Breaks Aren’t Bad

Long ago, my main fear when working on a project was that if I stepped away from it — either to work on a smaller project temporarily, or to just take a break — I would lose interest and subsequently stop working on it altogether. For this reason, I never used to set aside a project, and I pressured myself for months to spend most of my free time working on it.

In hindsight, this wasn’t such a wise strategy. It may very well have been my constant refusal to occasionally set aside my past projects that prevented me from finishing them. In fact, throughout Gateway’s development, I’ve taken a couple of breaks — one of them even two months long — with the full intention of returning to it (and I did).

I’ve since learned that taking breaks from a long project is kind of a necessity, at least for me. Continually working only on a single project, especially a big one, can be overwhelming and ceases to be fun if you put pressure on yourself. It’s no longer fun if it becomes a chore. I do, however, have a rule that I like to follow when working on a large project: no working on other large projects allowed.

Small projects are great: they’re fun, probably simple, and don’t carry the risk of being so intimidating that you never finish. They’re also great confidence boosters, and can help ease that urge to finish something while you’re on your way towards a much larger goal. Taking on an additional large project, however, doesn’t have any of these benefits and only adds to the list of massive endeavours that you’re unlikely to finish in any short amount of time. For these reasons, I allow myself to occasionally set aside Gateway to make room for a quick, amusing project that will only take a week or so. Or, sometimes I’ll just take a break in general and not work on anything in particular.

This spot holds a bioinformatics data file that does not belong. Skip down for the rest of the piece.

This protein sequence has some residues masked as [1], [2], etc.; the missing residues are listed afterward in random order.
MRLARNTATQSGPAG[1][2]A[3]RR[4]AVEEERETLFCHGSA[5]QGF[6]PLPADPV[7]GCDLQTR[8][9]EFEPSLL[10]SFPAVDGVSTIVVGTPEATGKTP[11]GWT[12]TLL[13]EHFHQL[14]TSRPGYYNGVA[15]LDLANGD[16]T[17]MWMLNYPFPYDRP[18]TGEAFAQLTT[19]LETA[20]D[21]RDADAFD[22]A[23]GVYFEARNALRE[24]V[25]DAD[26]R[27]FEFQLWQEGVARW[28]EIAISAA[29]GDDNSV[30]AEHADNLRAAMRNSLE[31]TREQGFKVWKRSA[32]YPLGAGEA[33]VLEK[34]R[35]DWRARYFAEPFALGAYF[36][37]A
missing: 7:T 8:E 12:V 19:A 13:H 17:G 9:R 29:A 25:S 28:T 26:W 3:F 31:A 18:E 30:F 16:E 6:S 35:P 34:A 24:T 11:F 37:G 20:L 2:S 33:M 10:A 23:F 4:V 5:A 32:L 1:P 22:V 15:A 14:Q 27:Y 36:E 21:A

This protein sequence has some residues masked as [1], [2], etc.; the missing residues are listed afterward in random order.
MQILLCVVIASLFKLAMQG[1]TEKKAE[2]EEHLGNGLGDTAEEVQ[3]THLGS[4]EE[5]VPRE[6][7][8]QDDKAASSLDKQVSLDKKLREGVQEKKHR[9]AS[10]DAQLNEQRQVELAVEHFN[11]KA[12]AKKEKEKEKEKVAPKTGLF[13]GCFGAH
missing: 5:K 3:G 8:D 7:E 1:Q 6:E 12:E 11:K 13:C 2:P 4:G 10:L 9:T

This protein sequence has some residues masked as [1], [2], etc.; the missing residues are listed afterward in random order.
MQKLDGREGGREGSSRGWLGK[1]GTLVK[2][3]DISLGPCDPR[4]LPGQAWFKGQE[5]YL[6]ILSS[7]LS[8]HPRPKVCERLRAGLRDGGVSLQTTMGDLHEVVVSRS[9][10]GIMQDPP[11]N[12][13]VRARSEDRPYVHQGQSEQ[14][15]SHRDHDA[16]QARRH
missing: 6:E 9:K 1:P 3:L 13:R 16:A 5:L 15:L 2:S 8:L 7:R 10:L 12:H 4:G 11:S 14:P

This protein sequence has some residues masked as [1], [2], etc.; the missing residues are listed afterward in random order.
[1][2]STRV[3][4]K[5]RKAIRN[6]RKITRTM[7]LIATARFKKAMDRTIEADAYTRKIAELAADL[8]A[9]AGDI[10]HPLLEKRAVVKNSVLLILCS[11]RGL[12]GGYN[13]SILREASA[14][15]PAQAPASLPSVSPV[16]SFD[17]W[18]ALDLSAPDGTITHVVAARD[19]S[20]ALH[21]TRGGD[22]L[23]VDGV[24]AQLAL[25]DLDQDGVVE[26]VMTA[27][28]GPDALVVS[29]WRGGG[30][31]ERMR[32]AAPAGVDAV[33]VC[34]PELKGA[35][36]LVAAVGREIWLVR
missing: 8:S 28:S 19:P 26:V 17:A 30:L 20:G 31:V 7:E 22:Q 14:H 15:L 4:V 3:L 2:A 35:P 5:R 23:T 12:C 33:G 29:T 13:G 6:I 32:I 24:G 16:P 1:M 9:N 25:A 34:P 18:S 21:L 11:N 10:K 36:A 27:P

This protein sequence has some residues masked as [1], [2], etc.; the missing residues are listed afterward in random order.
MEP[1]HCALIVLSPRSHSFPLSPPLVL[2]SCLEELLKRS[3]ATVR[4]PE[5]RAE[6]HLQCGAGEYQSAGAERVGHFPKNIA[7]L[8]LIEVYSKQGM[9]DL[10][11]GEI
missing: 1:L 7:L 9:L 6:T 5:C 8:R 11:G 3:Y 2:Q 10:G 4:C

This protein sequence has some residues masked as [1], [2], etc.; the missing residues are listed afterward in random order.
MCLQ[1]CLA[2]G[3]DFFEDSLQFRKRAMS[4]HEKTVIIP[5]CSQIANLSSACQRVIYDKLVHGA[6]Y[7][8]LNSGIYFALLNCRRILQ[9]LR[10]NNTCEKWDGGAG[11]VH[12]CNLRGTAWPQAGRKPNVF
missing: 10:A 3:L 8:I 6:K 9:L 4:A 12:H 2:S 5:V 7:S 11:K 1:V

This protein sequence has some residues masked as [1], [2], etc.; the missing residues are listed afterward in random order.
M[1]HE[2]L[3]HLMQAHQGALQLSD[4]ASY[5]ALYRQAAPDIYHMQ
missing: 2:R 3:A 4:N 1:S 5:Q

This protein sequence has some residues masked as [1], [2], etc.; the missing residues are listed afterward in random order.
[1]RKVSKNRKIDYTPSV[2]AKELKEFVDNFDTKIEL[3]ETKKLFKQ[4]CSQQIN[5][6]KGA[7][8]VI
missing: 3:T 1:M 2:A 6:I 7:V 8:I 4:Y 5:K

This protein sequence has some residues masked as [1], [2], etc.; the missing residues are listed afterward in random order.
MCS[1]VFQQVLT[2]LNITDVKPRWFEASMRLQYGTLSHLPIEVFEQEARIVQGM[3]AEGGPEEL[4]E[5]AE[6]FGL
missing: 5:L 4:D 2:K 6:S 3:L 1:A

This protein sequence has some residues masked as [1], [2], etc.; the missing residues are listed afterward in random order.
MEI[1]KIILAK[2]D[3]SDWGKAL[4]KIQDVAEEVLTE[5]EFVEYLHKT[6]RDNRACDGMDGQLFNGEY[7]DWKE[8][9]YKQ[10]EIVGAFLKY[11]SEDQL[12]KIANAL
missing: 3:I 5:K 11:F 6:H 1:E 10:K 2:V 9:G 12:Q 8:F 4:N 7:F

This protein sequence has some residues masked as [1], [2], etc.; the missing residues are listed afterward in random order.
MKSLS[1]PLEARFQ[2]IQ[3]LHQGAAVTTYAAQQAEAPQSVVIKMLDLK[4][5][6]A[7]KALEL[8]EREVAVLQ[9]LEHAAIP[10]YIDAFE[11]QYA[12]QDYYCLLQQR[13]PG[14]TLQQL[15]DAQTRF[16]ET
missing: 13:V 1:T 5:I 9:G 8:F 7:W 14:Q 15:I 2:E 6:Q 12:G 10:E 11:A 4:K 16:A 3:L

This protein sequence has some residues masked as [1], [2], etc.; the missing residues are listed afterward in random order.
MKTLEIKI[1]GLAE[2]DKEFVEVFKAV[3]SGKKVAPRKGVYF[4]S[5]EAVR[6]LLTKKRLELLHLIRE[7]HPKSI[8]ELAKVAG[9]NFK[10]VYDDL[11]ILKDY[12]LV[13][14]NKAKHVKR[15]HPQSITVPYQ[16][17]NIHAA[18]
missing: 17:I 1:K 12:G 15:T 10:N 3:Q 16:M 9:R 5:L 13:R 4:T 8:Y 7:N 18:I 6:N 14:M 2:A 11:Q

I’ve learned that doing so doesn’t cause me to lose interest in my game. In fact, just the opposite occurs: after taking a break from a fun project, it becomes exciting to think about again, and then I pick everything up from where I left off. Those other tiny projects I occasionally embrace allow me to do something different and explore other ideas, and make me feel great for accomplishing something. They also keep my main project from turning into an obligation.

So, breaks aren’t bad. In fact, they’re kind of necessary. The next time you’re working on something, don’t pressure yourself into giving it every spare moment you have. Feel free to walk away for a bit if you feel something else calling you.


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